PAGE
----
That additional funding contributes to investment of almost £2.4bn in enterprise and skills through our Enterprise Agencies and our skills bodies.
The increased investment includes a 70% uplift in our funding for business research and investment – taking our investment in the coming year from £22 million to £37 million.
The budget also contains an initial £10 million to support the new South of Scotland Enterprise Agency – and it doubles, to £122 million, the funding allocated to City Region Deals.
Through the Scottish Funding Council, the budget also invests around £1.8bn in our colleges and universities – providing a real terms increase in their funding.
This investment funds the teaching, research and innovation that will provide opportunities for our young people, train the workforce of the future and drive our productivity.
And, the budget allocates an initial £18m for the new National Manufacturing Institute announced by the First Minister on Monday. Construction of this new centre of excellence will begin next year.
Scotland has a world leading reputation for our efforts to tackle climate change. To support our transition to a low carbon economy, the budget allocates £60m for a Low Carbon Innovation fund.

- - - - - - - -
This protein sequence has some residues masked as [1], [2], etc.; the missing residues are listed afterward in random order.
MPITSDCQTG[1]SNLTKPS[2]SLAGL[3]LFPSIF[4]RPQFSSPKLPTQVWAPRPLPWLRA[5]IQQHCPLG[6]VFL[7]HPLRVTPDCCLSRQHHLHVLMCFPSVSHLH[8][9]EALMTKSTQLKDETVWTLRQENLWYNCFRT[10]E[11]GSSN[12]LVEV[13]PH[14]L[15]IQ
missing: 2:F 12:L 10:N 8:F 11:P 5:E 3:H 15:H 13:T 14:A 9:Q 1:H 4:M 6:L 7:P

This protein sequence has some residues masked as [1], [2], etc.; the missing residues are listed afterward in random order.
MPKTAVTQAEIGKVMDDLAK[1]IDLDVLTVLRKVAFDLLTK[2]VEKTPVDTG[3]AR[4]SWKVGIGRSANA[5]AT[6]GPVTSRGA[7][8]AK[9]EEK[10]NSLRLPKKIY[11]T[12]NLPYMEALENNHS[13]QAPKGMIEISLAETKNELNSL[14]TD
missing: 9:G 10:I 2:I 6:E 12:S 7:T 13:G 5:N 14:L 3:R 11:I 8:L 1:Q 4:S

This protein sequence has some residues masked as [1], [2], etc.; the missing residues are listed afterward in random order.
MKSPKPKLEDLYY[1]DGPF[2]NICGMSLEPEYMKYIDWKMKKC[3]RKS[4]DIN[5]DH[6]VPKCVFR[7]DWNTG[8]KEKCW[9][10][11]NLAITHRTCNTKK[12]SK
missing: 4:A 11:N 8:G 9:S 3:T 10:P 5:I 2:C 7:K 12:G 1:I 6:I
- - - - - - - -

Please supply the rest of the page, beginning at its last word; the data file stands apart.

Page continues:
We will also invest £1.2bn in our transport infrastructure including support for new and improved road and rail developments – not only dualling the A9, but turning it into an electric highway, and delivering new railway investments like the electric trains now running between Edinburgh and Glasgow.
In addition we will make a £20m investment in the coming year to support the transition to electric vehicles and support more green buses.
And, as promised in the Programme for Government, the budget doubles investment in active and sustainable travel.
In total, this budget invests over £4bn in infrastructure – part of our £20bn infrastructure investment plan over this parliament.
I can confirm today that the budget also includes the first steps toward one of the most significant infrastructure projects of this Parliament – superfast broadband for the whole of Scotland.